Strangely, this show, Josh’s “premiere” if you will, was remarkably poor. Despite his trademark faux roguishness and animated charm, Dermot, for once, struggled with the contents of the programme and a profoundly irksome guest. The opening preamble with a couple of BB “celebrity” fans is fast becoming redundant. We expect the public to be asinine, anal-retentive bores but not our C-list celebrities. Tedious works when it’s a daft old woman from Irvine declaring Elizabeth to be “deviant”, or a “raging queer” (his words, not mine) from Manchester declaring his undying love for Brian. Tedious does not work when it’s a plank from Hollyoaks or a piece of continuity deadwood from T4. Celebs in the amazing traveling diary room chair? Yes. Celebs in the studio couch? No. Not unless they’re really good. Well, reasonably witty anyway.

Dermot clearly struggled to cope with Paul Danon (who played Sol in ver ‘Oaks). This boy was suffering from delusions of adequacy and it was peculiar to watch Dermot continually try, and fail, to rein him in. Similarly, his co-presenter on T4, Margarite Taylor, seemed to be equally evasive and at one point, she was having two separate conversations, struggling to work out who she should be talking to. It was a blessed relief to wave goodbye to this section of the show.

Still, if that was bad, then worse to follow. Taking a one line joke (“Josh, you are charged with promising …” etc.) about Josh’s pre-house election manifesto, Dermot, clearly uneasy, played the role of judge as Josh was prosecuted and defended by Margarite and Paul. Had this lasted a few lines, it might have worked. Instead a small seed of an idea was transformed into a cumbersome six to seven minute segment that was tedious beyond belief. At times, BBLB suffers from a juvenile attitude to scripting and, when it does, the self-deprecation becomes self-indulgent tosh. Like a rabbit caught in the headlights of the oncoming articulated lorry, you couldn’t take your eyes off the screen whilst this parody was being performed. To underline how bad it really was, Josh was clearly the most natural performer. But he’s had a lot of practice lately, hasn’t he?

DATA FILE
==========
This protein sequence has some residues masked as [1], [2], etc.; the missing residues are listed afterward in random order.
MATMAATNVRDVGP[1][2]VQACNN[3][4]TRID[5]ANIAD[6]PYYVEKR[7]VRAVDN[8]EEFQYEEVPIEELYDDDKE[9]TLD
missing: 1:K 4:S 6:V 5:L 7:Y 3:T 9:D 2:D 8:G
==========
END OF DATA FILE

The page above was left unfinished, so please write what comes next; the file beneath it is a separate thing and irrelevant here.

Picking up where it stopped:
That this particular edition should fail was galling. Galling as, like Stuart, Josh is clearly a reasonably intelligent bloke and you knew that he could be constructive in any criticism of his former housemates and, let’s be brutally honest, it’s the dirt and the lowdown that we’re after. But our only exposure to him was limited (how ironic) to the end of show phone-in where Josh was allowed to deal with only the dullest of questions from the dullest of dullards. He managed to throw a few curveballs in there to Dermot, questioning the editing and standing his ground on the public’s perception of him for instance. But, by and large, no one asked him anything that would allow us an insight into life into the house. This was a stilted, punctured end to a shambolic, shoddy show.

On reflection though, the main reason that I was disappointed by this edition of BBLB was that it had failed (miserably) to live up to its own high standards and I really can’t hold Dermot responsible for the guests he has foisted upon him. BB2 has had its moments and these have been amplified and discussed in deeper depth (and with greater humour) on BBLB. For my money, BBLB has earned the right to usurp the nightly update programme on Channel 4 come BB3. Just don’t let those C-list celebrities anywhere near it. Unless they’re pissed.